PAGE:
Splitting your retirement accounts during divorce is something you might have to do, but it’s not something you want to do yourself. This is a complicated task, and it’s best left to professionals.
Even if you want to have a low-cost divorce, it’s a good idea to have an accountant or attorney talk to you about dividing retirement accounts. There are tax implications and other legal issues that have to be addressed. For instance, if you don’t get the right kind of legal agreement before splitting a retirement account, you could end up with penalties from withdrawing money or tax bills from taking it out at the wrong time.
It’s a good idea to talk to someone who specializes in qualified domestic relations orders (QDRO). This person is trained in how to split retirement plans and pensions when a client is going through divorce. The QDRO order is a judicial order that allows for that division. It’s important to sign a QDRO, because if your ex-spouse passes away before it’s signed, you could end up with nothing.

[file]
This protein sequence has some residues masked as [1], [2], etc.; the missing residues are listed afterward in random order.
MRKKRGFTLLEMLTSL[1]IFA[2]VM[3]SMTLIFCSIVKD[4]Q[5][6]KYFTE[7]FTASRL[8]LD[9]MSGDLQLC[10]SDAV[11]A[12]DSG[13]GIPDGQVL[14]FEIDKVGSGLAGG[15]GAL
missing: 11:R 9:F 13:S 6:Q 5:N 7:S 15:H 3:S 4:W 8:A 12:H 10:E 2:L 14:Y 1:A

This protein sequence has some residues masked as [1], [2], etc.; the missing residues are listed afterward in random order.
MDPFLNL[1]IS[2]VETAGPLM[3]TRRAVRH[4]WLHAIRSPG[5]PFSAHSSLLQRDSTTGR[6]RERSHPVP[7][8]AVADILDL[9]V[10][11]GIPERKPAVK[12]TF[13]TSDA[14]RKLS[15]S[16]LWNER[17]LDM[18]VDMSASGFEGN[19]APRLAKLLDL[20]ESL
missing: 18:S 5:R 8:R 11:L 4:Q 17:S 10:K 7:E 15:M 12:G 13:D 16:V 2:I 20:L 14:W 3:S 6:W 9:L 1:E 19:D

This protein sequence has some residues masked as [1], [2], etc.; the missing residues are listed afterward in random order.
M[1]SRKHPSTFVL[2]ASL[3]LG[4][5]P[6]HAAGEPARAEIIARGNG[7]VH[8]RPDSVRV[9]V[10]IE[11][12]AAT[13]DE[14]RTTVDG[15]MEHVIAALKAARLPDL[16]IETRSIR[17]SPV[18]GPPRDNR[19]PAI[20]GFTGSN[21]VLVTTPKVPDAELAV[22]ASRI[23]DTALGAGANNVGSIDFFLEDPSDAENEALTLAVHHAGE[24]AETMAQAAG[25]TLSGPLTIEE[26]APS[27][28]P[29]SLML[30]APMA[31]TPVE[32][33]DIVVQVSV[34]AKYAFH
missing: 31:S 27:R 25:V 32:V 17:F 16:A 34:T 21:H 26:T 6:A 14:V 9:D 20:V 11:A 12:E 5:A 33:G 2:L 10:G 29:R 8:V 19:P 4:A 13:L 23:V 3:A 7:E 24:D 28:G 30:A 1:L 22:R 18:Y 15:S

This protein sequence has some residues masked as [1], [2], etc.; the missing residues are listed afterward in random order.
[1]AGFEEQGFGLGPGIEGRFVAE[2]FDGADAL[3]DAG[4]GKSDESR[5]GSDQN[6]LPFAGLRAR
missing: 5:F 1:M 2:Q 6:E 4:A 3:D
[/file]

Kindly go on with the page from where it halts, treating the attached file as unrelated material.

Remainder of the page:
Fortunately, a QDRO isn’t very expensive. Usually between $500 and a few thousand dollars, the QDRO makes sure you don’t have unexpected fees or expenses related to a pension or retirement fund later. Working with someone qualified to prepare the QDRO matters, since getting even a few terms wrong or wording the QDRO incorrectly could end up costing you thousands.
While it’s possible to do all of this yourself, it’s better to allow someone with experience to help you through the process. Good representation helps you get the most out of your divorce and helps you avoid unnecessary errors.
Source: NASDAQ, “Splitting retirement accounts is tricky for DIY divorce,” Beth Pinsker, Nov. 06, 2017